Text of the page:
If you have a dependent that is planning to use financial aid for college, you might want to consider meeting with a financial advisor to create a plan for your assets ahead of time. Financial aid is mostly awarded based on need, so your assets could hinder your dependent’s ability to need-based financial aid.
What is the FAFSA?
The Free Application for Federal Student Aid (FAFSA) is the form that assesses a student’s financial need for student loans. It is the foundation for virtually all college loans, grants, and scholarships that are awarded each year. The FAFSA examines the assets for both you and your dependent to determine what you are expected to contribute before financial aid is awarded. The FAFSA is available on October 1st the year before your dependent plans to attend college. Even if your dependent doesn’t plan on using student loans for college, they may be missing out on a grant they qualify for by not filling one out.
The need for financial aid is calculated by subtracting the expected family contribution from the cost of attendance. Cost of attendance is the sum of tuition, fees, room and board, books, supplies, living expenses, and transportation your dependent is likely to owe. The expected family contribution is based on your cash on hand, income (student and parent), and the net worth of your investments including real estate. While you are not required to pay this amount, the assets you have and where they are play a significant role in your dependent’s ability to get student aid. To keep things simple, the more you have, the less they are eligible for.
How to Position Your Assets
Maximizing your dependent’s access to financial aid requires both long-term and short-term planning. For the short-term, your financial assets are calculated on the day that you enter your information into the FAFSA. If you’re expecting a raise, make sure you fill out your FAFSA before it takes effect. Your retirement savings are not counted as assets so if you are sitting on a large amount of cash, you can do one of the following:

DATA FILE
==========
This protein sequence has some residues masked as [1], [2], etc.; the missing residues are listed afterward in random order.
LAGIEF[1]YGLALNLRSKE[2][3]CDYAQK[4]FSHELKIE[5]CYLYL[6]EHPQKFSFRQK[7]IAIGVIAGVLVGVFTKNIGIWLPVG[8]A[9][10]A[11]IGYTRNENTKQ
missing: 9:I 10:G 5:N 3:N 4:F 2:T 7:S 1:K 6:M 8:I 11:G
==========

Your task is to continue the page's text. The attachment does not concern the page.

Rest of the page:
- Pay Off Debt
- Prepay bills
- Max out your retirement contribution
- Increase 401(k) contribution
For long-term planning, it is important to understand how assets that you and your dependent hold factor into financial aid calculations. The federal government assumes that 5.6% of your assets and 20% of your dependent’s assets are available to go towards their college education. For this reason, it might make more sense to hold assets in your name instead of your child’s name. While you’d likely have to pay more towards taxes upfront, it would be significantly less than what the government would expect to go towards your dependent’s college education.
What is a 529 Plan?
A 529 is another long-term financial tool for college expenses. The 529 is a tax-advantaged investment plan created to encourage saving for future higher education. The main benefit of the 529 is that if the funds are used for qualified college expenses, the growth of the fund can be withdrawn tax-free. Qualified college expenses are generally anything required to attend such as tuition, rooms and board, supplies, and even a laptop computer. Every state sponsors at least one and often provides an additional incentive to contribute. For example, Iowa allowed account owners to take a $3,474 state tax deduction per beneficiary in 2021. To maximize the benefit, two parents would each have a 529 for every child they have and contribute at least $3,474 to each account. To receive the tax benefits, parents should have the account in their name, not their dependents. If your child chooses not to attend college or if you need to withdraw from your 529, the withdrawal will be taxed at your normal rate plus a 10% penalty.
Why Work with a Financial Advisor?
A college education is a significant investment in your dependent’s future. Your financial advisor should already have a good understanding of your assets and be able to help you position them to allow your child the best opportunity to meet their financial needs for college. That knowledge of your assets is important when filling out the FAFSA. If filled out incorrectly, your dependent may not qualify for any aid. Most importantly, financial aid policy is constantly changing. By the time you finish reading this sentence, Congress could have passed a new law that could change your savings strategy completely.
Boelman Shaw provides tax and financial planning services to help our clients get the most from their money. Subscribe to our blog for regular updates on our latest articles.